We’ve all done it … made New Year’s resolutions that only last a day. Or, if you’re especially dedicated, a week after 1 January.
We might set them with the best of intentions, but more often than not, the promises we make to ourselves fall by the wayside. And we wind up where we started, with an extra dose of guilt for ‘not seeing it through’.
If you reached the end of 2018 with the feeling that ‘something’s got to change’, then why not change the way you view New Year’s Resolutions or goal-setting in general?
For starters, let’s look at the timing of our resolutions, and why you might be better off waiting until February to kick things off.
The clock strikes midnight and it’s the first day of the New Year. That can be a particularly tricky time to create healthy habits and break ‘bad’ ones.
You might have been tired or hung over from the night before. You might have been on holidays and not in your usual routine, or even in your own home town. You might have been recovering from a busy festive season – or a busy year’s end – and needed a moment to take a breath, rather than launch into the next project of ‘New Year, New Me’.
The fact is, scheduling our New Year’s resolutions to start precisely in the New Year can set us up for failure.
That’s why February can be better.
Once February comes around, for most of us, the jingle-jangle of the festive season has settled down and life has returned to some semblance of ‘normal’.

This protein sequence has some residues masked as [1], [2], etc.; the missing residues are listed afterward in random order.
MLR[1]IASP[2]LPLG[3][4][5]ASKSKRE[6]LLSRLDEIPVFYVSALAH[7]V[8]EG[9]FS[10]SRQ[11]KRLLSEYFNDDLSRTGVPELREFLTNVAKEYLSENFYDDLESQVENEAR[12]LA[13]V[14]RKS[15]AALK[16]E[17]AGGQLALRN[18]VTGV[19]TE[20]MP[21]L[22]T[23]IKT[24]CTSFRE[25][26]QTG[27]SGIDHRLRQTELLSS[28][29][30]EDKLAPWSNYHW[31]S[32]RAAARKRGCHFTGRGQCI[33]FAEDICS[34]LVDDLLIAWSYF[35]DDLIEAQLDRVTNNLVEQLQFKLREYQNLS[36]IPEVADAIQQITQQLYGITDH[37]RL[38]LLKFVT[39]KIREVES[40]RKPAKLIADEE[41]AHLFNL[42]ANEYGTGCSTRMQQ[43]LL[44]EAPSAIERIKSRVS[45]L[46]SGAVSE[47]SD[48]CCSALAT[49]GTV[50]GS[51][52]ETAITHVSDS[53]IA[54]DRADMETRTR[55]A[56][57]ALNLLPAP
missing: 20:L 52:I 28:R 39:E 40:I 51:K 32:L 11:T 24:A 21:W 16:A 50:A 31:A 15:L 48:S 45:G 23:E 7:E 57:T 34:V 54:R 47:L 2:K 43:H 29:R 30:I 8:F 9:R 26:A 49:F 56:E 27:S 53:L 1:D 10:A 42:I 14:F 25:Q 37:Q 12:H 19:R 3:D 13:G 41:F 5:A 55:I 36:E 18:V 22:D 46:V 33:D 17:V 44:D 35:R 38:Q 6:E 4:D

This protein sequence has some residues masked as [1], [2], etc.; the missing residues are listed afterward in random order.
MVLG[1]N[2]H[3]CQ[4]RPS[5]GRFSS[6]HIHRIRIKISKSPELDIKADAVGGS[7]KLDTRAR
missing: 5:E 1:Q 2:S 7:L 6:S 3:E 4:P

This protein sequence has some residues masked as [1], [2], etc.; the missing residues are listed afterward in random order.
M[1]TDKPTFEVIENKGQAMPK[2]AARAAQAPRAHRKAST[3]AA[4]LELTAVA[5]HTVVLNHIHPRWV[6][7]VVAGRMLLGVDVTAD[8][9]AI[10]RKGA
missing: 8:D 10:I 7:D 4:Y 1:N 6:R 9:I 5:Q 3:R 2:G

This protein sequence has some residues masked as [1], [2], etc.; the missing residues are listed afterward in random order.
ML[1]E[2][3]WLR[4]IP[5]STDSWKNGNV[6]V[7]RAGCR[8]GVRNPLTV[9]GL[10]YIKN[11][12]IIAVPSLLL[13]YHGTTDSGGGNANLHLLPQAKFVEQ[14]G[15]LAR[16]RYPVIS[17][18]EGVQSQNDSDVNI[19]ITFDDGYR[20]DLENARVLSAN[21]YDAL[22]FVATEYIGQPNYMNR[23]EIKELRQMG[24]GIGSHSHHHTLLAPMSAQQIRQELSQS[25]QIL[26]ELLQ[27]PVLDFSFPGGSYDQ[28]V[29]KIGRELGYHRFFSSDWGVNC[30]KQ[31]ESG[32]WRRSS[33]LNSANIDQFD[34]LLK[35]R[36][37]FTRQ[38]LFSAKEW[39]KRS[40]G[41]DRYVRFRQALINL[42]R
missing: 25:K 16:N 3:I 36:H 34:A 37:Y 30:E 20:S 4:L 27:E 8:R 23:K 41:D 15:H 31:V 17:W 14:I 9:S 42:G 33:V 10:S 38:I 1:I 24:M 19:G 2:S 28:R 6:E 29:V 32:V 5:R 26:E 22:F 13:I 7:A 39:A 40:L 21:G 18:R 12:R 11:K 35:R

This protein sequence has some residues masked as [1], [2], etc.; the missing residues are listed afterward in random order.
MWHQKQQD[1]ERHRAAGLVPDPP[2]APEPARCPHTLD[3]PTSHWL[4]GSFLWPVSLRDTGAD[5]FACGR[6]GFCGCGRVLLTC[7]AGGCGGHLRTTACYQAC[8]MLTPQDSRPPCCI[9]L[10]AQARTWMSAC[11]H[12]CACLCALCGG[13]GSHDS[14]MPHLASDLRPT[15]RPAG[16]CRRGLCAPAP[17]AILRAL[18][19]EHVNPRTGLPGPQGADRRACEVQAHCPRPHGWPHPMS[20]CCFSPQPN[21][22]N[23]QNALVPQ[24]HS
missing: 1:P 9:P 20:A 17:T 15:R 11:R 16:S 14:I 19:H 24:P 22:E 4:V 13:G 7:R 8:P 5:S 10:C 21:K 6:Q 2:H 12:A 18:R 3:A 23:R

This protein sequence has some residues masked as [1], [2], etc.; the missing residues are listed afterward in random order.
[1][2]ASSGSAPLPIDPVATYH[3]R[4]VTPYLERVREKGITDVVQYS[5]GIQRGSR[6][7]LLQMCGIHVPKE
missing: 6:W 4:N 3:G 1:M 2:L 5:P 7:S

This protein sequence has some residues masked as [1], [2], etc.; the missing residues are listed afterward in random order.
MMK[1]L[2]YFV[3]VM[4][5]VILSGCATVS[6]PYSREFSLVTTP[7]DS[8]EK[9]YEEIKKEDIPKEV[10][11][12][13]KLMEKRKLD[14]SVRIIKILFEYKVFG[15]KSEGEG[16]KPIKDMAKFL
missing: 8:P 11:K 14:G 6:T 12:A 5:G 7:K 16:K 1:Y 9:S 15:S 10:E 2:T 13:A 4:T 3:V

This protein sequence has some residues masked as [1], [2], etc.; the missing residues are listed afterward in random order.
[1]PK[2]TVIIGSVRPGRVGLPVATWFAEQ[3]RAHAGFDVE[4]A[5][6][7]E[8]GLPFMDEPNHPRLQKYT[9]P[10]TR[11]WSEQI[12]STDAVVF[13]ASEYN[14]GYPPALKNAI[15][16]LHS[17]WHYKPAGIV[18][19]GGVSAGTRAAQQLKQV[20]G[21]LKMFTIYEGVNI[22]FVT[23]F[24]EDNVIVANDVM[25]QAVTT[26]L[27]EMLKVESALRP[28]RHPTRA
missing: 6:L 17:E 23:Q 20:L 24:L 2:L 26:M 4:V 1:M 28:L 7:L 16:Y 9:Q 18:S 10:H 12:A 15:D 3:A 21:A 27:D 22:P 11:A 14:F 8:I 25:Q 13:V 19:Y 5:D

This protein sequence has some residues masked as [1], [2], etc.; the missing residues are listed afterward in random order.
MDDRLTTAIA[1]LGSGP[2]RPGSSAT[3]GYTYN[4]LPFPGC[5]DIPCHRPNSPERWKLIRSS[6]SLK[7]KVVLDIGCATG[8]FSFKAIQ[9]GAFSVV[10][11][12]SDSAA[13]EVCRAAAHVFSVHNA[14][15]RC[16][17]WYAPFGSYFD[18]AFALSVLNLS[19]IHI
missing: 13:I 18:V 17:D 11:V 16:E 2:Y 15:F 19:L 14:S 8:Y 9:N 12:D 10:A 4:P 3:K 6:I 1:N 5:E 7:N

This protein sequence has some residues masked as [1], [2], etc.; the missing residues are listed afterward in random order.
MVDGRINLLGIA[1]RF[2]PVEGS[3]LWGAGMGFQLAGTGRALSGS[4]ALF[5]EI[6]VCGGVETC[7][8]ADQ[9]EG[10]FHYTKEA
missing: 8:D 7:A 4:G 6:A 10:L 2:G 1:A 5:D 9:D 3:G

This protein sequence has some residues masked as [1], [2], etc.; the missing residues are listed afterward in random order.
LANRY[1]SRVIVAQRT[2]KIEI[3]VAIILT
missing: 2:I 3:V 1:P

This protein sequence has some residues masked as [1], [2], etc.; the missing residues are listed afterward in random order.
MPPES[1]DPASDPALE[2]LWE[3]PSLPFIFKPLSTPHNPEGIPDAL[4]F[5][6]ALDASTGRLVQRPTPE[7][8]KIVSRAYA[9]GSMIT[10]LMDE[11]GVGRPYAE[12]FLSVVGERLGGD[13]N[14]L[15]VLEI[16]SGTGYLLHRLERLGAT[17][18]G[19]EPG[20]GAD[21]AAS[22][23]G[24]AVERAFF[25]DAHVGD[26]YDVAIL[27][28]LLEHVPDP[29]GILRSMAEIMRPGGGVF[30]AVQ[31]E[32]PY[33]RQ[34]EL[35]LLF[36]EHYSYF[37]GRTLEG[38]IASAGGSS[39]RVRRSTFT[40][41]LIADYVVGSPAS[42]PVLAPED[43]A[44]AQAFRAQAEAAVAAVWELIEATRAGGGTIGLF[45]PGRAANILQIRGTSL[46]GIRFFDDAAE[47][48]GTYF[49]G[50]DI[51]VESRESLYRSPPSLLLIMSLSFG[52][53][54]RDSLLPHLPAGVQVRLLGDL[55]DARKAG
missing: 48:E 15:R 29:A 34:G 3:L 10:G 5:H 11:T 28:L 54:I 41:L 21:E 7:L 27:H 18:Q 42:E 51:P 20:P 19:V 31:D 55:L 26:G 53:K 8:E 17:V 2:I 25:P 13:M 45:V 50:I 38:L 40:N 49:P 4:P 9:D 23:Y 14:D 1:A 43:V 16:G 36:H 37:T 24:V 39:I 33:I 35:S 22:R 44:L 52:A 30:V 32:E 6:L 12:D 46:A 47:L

We’re more likely to be back at work or studies, or back to our daily duties and into the swing of our everyday lives.
But a key part of your New Year’s resolution is proper planning. You need to put yourself in the best starting position, rather than launching straight away and trying to sprint to the finish line.
Try out a few different variations of your goals, dip your toe into the water and see what works for you.
For example, if your goal is to ‘exercise more’, spend a few weeks trying it out, and testing how it will work. Is three times a week doable? Too much, too little? What time of day works best? Visit your local gym if you’ve not been there before, explore your local parks for walking tracks, or try out a few exercise classes in your suburb. That way, you’ll have more options and be more familiar with what can keep you on track and what might lead you astray.
You’ll be in a position of power, armed with experience and know-how and good groundwork underfoot.
A key part of keeping your New Year’s resolutions is realising that change is a process, rather than a single step.
The Jean Hailes Magazine article, The power of positive change, explains how setting yourself up for success is not as simple as picking a goal out of thin air. The three steps of making positive changes in life are to:
1. Set your goal
Set an overarching goal. Also, be sure to set smaller targets along the way that will encourage and help you reach your goal.
2. Address barriers
Address psychological and physical barriers. How are you going to think differently? What are you going to do differently?
3. Be flexible
Be flexible and adaptive. If things are not going to your plan, review and tweak it to make success more likely.
Published with the permission of Jean Hailes for Women’s Health. Visit jeanhailes.org.au
Did you make a New Year’s resolution? Are you on track or do you see merit in starting it in February once life returns to normal?